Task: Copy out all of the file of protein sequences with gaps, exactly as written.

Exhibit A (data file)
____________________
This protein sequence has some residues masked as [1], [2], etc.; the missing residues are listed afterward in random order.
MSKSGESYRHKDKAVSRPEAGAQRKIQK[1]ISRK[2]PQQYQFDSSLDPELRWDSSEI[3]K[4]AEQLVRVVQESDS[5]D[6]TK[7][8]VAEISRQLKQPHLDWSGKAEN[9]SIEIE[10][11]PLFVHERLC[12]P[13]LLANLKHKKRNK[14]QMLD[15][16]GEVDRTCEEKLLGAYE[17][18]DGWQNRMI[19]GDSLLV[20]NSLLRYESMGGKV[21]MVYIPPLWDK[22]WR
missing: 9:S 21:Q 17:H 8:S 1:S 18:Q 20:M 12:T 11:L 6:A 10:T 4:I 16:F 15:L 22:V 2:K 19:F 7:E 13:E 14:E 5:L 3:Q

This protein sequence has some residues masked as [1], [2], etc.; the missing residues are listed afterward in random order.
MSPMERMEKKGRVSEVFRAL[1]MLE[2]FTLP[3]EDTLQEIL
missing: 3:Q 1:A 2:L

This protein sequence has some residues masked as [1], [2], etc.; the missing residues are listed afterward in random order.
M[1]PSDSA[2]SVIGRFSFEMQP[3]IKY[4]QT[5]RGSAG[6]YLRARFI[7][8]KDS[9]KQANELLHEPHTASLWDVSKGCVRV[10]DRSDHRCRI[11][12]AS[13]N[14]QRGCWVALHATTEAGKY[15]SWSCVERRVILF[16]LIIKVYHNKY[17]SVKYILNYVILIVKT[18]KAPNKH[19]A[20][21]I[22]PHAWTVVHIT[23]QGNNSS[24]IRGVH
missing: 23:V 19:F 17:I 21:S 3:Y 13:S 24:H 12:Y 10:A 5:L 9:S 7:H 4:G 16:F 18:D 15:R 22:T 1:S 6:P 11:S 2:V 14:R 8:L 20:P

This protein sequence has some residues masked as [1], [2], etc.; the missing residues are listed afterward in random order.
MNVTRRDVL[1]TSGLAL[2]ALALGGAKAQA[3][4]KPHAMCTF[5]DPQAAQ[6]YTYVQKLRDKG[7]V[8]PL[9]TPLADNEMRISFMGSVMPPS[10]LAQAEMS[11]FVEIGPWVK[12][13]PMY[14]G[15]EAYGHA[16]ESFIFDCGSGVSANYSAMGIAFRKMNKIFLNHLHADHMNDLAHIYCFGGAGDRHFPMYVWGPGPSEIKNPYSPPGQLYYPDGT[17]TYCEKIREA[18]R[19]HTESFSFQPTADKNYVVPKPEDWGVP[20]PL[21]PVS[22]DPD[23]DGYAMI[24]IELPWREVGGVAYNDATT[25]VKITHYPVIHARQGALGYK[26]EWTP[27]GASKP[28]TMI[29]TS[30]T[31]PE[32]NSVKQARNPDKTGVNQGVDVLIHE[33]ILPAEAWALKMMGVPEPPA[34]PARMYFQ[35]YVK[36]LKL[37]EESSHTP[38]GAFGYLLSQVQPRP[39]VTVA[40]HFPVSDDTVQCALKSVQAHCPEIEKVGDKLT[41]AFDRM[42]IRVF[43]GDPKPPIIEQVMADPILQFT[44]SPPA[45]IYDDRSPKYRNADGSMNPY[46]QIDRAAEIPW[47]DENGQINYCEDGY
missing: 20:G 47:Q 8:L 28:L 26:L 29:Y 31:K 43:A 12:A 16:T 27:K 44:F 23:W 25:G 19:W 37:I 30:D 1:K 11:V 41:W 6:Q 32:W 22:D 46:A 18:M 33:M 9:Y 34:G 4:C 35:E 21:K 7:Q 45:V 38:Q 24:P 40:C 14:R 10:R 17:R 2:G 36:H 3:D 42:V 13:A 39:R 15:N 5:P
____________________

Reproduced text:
This protein sequence has some residues masked as [1], [2], etc.; the missing residues are listed afterward in random order.
MSKSGESYRHKDKAVSRPEAGAQRKIQK[1]ISRK[2]PQQYQFDSSLDPELRWDSSEI[3]K[4]AEQLVRVVQESDS[5]D[6]TK[7][8]VAEISRQLKQPHLDWSGKAEN[9]SIEIE[10][11]PLFVHERLC[12]P[13]LLANLKHKKRNK[14]QMLD[15][16]GEVDRTCEEKLLGAYE[17][18]DGWQNRMI[19]GDSLLV[20]NSLLRYESMGGKV[21]MVYIPPLWDK[22]WR
missing: 9:S 21:Q 17:H 8:S 1:S 18:Q 20:M 12:T 11:L 6:A 10:T 4:I 16:F 15:L 22:V 2:K 19:F 7:E 13:E 14:E 5:L 3:Q

This protein sequence has some residues masked as [1], [2], etc.; the missing residues are listed afterward in random order.
MSPMERMEKKGRVSEVFRAL[1]MLE[2]FTLP[3]EDTLQEIL
missing: 3:Q 1:A 2:L

This protein sequence has some residues masked as [1], [2], etc.; the missing residues are listed afterward in random order.
M[1]PSDSA[2]SVIGRFSFEMQP[3]IKY[4]QT[5]RGSAG[6]YLRARFI[7][8]KDS[9]KQANELLHEPHTASLWDVSKGCVRV[10]DRSDHRCRI[11][12]AS[13]N[14]QRGCWVALHATTEAGKY[15]SWSCVERRVILF[16]LIIKVYHNKY[17]SVKYILNYVILIVKT[18]KAPNKH[19]A[20][21]I[22]PHAWTVVHIT[23]QGNNSS[24]IRGVH
missing: 23:V 19:F 17:I 21:S 3:Y 13:S 24:H 12:Y 10:A 5:L 9:S 7:H 4:G 16:F 18:D 15:R 22:T 1:S 6:P 11:S 2:V 14:R 8:L 20:P

This protein sequence has some residues masked as [1], [2], etc.; the missing residues are listed afterward in random order.
MNVTRRDVL[1]TSGLAL[2]ALALGGAKAQA[3][4]KPHAMCTF[5]DPQAAQ[6]YTYVQKLRDKG[7]V[8]PL[9]TPLADNEMRISFMGSVMPPS[10]LAQAEMS[11]FVEIGPWVK[12][13]PMY[14]G[15]EAYGHA[16]ESFIFDCGSGVSANYSAMGIAFRKMNKIFLNHLHADHMNDLAHIYCFGGAGDRHFPMYVWGPGPSEIKNPYSPPGQLYYPDGT[17]TYCEKIREA[18]R[19]HTESFSFQPTADKNYVVPKPEDWGVP[20]PL[21]PVS[22]DPD[23]DGYAMI[24]IELPWREVGGVAYNDATT[25]VKITHYPVIHARQGALGYK[26]EWTP[27]GASKP[28]TMI[29]TS[30]T[31]PE[32]NSVKQARNPDKTGVNQGVDVLIHE[33]ILPAEAWALKMMGVPEPPA[34]PARMYFQ[35]YVK[36]LKL[37]EESSHTP[38]GAFGYLLSQVQPRP[39]VTVA[40]HFPVSDDTVQCALKSVQAHCPEIEKVGDKLT[41]AFDRM[42]IRVF[43]GDPKPPIIEQVMADPILQFT[44]SPPA[45]IYDDRSPKYRNADGSMNPY[46]QIDRAAEIPW[47]DENGQINYCEDGY
missing: 20:G 47:Q 8:L 28:L 26:L 29:Y 31:K 43:A 12:A 16:T 27:K 44:F 23:W 25:G 19:W 37:I 30:D 1:K 11:V 41:W 6:Q 32:W 22:D 46:A 18:M 33:M 9:Y 34:G 4:C 35:E 21:K 7:Q 45:V 38:Q 24:P 40:C 14:R 10:R 17:R 2:G 36:H 3:D 42:V 13:A 39:R 15:N 5:P